Dark-skinned individuals may require extra vitamin D because melanin acts like a sun-block, prolonging the time required to generate vitamin D. This does not pose a problem at latitudes below about 30 degrees, where the sunshine is so high in the sky all year that enough vitamin D is produced despite the dark skin colour. At higher latitudes, however, the decreased angle of the sun's rays, reduced daylight hours in winter, and protective clothing worn to guard against cold weather diminish absorption of sunlight and the production of vitamin D. Light-skinned people at higher latitudes also face these problems, but the lower amount of pigmentation in their skin allows more sunlight to be absorbed, thereby reducing the risk of vitamin D deficiency.

There is also evidence that obese people have lower levels of the circulating form of vitamin D, probably because it is deposited in body fat compartments and is less bioavailable, so obese people whose vitamin D production and intake is marginal or inadequate are at higher risk of deficiency. Patients with chronic liver disease or intestinal malabsorption may require larger doses of vitamin D (up to 40,000 IU or 1 mg (1000 micrograms) daily). To maintain blood levels of calcium, therapeutic vitamin D doses are sometimes administered (up to 100,000 IU or 2.5 mg daily) to patients who have had their parathyroid glands removed (most commonly renal dialysis patients who have had tertiary hyperparathyroidism, but also patients with primary hyperparathyroidism) or who suffer with hypoparathyroidism.


Vitamin D in the human body has a large volume of distribution and a long half-life. In any case all common foods and correctly-formulated vitamin pills contain such small amounts of viatmin D that overdose could never occur under normal circumstances. Indeed, Stoss therapy involves taking a dose over a thousand times the daily RDA once every few months, and even then often fails to normalise vitamin D3 levels in the body. However, oral overdose has been recorded due to manufacturing and industrial accidents and leads to hypercalcaemia and atherosclerosis.

The exact long-term safe dose is not entirely known, but intakes of up to 2000 IU (10x the RDA) are believed to be safe, and some researchers believe that 10,000 IU does not lead to long term overdose. It seems that there are chemical processes that destroy excess vitamin D, even when taken orally, although these processes have not been identified (in experiments blood levels of vitamin D do not continue to increase over many months at these doses as presumably would be needed for toxicity to occur.) Although normal food and pill vitamin D concentration levels are too low to be toxic, because of the high vitamin A content in cod-liver oil (if taken in multiples of the normal dose) it is possible to reach poisonous levels .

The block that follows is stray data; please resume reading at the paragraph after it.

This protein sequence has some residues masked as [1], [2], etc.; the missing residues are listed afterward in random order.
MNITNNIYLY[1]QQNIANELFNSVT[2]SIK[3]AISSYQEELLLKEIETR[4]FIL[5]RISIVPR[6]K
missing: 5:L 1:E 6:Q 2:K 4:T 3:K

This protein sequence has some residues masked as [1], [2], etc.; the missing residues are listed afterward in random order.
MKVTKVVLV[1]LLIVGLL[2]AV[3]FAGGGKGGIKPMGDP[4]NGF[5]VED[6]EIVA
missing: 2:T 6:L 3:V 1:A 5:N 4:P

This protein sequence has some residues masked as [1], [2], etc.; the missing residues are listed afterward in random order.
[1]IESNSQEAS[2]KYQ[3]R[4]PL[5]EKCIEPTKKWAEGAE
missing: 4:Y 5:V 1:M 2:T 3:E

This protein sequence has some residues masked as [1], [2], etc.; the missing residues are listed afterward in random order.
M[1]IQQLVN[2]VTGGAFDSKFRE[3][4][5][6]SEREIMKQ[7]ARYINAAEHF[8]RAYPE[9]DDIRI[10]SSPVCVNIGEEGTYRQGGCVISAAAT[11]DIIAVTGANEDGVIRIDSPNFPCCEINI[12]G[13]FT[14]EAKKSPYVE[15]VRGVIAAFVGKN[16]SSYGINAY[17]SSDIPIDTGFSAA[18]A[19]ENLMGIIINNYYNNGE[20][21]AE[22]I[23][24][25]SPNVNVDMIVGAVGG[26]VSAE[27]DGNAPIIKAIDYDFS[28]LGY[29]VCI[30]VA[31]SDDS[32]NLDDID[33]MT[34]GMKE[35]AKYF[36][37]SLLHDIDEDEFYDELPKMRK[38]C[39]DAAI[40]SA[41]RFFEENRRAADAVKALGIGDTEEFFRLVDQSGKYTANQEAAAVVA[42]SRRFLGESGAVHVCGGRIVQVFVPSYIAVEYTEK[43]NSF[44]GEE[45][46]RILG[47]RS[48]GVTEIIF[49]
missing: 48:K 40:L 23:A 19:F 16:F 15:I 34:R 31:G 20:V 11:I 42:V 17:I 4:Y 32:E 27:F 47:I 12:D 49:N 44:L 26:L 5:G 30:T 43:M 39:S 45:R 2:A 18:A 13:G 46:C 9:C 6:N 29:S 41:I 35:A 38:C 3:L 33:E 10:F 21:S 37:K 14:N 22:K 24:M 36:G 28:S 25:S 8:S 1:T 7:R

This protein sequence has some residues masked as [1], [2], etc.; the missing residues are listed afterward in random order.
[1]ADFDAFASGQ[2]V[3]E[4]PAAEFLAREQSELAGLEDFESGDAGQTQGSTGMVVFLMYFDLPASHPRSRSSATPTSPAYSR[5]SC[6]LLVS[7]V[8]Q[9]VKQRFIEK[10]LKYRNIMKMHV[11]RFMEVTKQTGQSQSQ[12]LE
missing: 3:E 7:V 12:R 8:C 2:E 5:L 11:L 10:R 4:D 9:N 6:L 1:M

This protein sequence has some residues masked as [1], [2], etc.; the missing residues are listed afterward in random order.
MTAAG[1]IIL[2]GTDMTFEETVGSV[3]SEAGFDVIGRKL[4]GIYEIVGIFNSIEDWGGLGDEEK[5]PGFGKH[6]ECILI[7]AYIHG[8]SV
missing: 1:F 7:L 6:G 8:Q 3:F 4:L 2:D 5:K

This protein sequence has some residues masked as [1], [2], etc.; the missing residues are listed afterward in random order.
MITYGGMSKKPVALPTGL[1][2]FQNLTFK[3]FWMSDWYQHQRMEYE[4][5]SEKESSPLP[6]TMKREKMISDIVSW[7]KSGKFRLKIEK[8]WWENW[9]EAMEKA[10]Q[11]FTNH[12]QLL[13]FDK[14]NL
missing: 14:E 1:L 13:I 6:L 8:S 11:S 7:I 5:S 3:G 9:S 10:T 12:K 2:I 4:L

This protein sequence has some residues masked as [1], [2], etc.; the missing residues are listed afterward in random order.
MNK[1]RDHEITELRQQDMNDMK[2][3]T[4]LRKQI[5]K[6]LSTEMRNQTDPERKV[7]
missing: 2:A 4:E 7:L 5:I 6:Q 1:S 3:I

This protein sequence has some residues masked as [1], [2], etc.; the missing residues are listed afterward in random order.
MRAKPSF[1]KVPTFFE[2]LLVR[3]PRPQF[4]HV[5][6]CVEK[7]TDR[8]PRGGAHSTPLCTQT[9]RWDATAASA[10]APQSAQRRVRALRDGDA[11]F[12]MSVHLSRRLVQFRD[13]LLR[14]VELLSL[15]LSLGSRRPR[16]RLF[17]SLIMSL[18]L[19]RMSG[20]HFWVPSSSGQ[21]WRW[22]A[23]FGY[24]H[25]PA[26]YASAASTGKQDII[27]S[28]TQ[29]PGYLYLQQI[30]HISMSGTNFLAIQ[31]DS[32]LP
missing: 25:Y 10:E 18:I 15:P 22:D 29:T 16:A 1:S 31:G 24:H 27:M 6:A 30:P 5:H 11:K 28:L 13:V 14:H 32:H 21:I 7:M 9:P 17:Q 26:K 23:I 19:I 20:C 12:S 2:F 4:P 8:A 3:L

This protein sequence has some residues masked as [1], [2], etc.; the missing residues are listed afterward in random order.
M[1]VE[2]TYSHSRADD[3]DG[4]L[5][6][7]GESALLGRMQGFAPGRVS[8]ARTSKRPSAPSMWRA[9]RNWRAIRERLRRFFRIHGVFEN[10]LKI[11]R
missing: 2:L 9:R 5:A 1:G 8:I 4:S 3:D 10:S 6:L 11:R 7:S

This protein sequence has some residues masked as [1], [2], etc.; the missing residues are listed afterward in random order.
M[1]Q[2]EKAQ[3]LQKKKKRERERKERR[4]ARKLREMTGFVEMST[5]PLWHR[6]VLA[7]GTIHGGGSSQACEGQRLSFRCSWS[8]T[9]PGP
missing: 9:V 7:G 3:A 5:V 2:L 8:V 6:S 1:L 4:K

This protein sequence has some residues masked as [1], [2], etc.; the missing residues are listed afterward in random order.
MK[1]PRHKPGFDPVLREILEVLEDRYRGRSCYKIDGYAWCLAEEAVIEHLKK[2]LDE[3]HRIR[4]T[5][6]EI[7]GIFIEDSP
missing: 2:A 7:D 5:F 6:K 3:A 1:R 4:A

Other research disputes the view that high vitamin D intake is benign. In one study, hypercalciuria and bone loss occurred at serum concentrations of 25D above approximately 50 ng/mL in patients supplementing with up to 3600 IU/day of D3. Another study showed elevated risk of ischaemic heart disease when 25D was above 89 ng/mL. In many chronic diseases, research indicates that vitamin D supplementation is inadvisable. There is increasing recognition that Th1 immune inflammation, occurring in rheumatic diseases can result in excessive numbers of activated macrophages converting 25-hydroxyvitamin D (25D) to its active 1,25 dihydroxyvitamin D (1,25D) hormonal form. This can lead to vitamin D dysregulation/hypersensitivity, which can lead to hypervitaminosis D, hypercalcemia and other symptoms. This is recognized as occurring in sarcoidosis and other diseases.

In cancer prevention and recovery

Research suggests that cancer patients who have their surgery or treatment in the summer — and therefore get more vitamin D — have a better chance of surviving than those who undergo treatment in the winter when they are exposed to less sunlight.

In 2005, U.S. scientists released a study, published in the American Journal of Public Health, which seems to demonstrate a beneficial correlation between vitamin D intake and prevention of cancer. Drawing from their meta-analysis of 63 published reports, the scientists claimed that an additional intake of 1,000 international units (IU) — or 25 micrograms — of the vitamin daily could lower an individual's cancer risk by 50% in colon cancer, and by 30% in breast and ovarian cancer. These are cross-sectional data, and thus the evidence is circumstantial. Longitudinal trials would be able to provide more conclusive proof of vitamin D's ability to prevent cancer.